It has been about a month since I made my last post - a very busy October with work and personal commitments. After assessing my previous 10 weeks of the yo-yo poker grind trend (see trend graph in my last blog post) where I basically finished break and even - I felt that I had played well for the most part however it was time for a much needed small break during most of October. Even though I was not affected by tilt the poker grind can wear you down when the cards are not running your way and a well timed small break in this situation in my view was needed to avoid a feeling of burnout.

I'm pleased to say that following my conclusions in my last post - Quality Mini's - has resulted in a few steady sessions capped off with my most successful single 180/SnG session played yesterday with two notable 1st place finishes resulting in a bankroll increase to $725. The summary for the month of October comes to only 51 tournaments at an ROI of 154%. A week like this has well been overdue considering many horrific weeks of bad beats however this does not mean that I am now entitled to running good for months. I can only hope that I continue to get my fair share of even breaks coming into the end of the year and have a chance of doubling this particular bankroll.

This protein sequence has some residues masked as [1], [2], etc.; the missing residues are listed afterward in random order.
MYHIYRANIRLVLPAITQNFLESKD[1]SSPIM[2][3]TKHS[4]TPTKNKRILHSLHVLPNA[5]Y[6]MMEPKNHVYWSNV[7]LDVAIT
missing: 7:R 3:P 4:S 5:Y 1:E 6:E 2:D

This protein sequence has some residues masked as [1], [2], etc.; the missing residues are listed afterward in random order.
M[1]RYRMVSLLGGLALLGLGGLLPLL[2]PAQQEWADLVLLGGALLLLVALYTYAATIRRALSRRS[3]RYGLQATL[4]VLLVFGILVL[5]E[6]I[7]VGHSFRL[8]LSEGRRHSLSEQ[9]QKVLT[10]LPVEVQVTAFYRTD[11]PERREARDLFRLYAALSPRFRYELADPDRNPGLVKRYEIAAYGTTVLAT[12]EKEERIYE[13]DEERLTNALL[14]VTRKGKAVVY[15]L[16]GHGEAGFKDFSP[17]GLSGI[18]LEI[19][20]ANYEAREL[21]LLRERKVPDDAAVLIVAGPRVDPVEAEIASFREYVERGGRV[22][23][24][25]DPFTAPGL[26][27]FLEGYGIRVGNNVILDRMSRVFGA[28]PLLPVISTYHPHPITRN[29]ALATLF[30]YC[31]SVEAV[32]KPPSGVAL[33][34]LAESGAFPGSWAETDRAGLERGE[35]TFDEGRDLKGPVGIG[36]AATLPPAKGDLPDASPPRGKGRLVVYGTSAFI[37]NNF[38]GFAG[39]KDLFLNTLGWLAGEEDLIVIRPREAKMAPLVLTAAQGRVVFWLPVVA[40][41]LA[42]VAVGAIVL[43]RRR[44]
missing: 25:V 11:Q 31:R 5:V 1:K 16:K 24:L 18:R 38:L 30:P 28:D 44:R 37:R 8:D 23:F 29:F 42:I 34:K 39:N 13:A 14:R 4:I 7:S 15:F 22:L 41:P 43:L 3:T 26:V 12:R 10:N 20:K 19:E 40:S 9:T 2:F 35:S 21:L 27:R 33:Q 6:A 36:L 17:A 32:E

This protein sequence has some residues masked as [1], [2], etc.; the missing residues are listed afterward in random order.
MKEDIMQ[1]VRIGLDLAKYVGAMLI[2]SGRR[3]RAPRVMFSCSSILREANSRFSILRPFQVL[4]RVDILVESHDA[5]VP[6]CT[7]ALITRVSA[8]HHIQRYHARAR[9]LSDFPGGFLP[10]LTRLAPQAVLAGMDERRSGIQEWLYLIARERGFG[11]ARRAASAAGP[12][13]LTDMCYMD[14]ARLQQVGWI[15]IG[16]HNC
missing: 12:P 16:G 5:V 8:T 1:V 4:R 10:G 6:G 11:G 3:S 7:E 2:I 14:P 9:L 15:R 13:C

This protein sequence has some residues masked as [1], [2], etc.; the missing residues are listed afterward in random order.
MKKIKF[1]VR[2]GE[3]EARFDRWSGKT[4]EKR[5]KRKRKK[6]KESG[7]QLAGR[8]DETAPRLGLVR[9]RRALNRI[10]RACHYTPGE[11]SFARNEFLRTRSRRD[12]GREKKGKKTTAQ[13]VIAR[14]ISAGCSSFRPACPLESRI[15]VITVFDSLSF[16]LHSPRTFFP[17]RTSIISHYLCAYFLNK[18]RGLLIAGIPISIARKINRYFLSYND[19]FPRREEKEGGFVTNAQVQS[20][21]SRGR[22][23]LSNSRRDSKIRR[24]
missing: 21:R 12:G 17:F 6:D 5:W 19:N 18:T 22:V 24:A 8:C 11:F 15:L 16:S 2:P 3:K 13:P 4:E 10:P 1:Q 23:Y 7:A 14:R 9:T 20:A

I've also taken recent interest in my old past-time of chess again during this small poker break and its a welcome piece of variety to break up the mental side of this poker grind. I've spent quite a bit of time reviewing my overall chess strategy and started playing at a local chess club again. Its challenging trying to fit in another pass-time after work as demanding as tournament chess but I will have to make some practical adjustments to my playing style and approach.

I've also booked in my flights to Melbourne for the Aussie Millions upcoming in January - the tickets were booked with Qantas and with the Qantas crisis this weekend it wasn't the best piece of news but I'm sure the industrial dispute will be resolved by then.

Along with going to the Aussie Millions I will be trying to get some live action preparation in place before then. Having a look around the Sydney scene the local casino in Sydney has had an image revamp recently and renaming from Star City to The Star. The old Wednesday night $330 weekly tournament is still on and I will be making an appearance over the coming months. I'm also hoping to play in some online qualifiers if they are available for the Aussie millions leading up to January.

OK so now that I have had my well earned little poker break its time to ramp up the volume catch up on some poker reading with hopefully a lot more interesting poker and results to come. 

Saturday, October 1, 2011

Quality minis

This week's write up is inspired by a recent blog by good friend and wise poker pro Dara O'Kearney or 'Doke' as we've all come to know him by. Doke's blog back in early September Tanks and minis included the closing statement of "It's not always about driving the big tank in this game: the great players know how to navigate a mini through a minefield when needed too".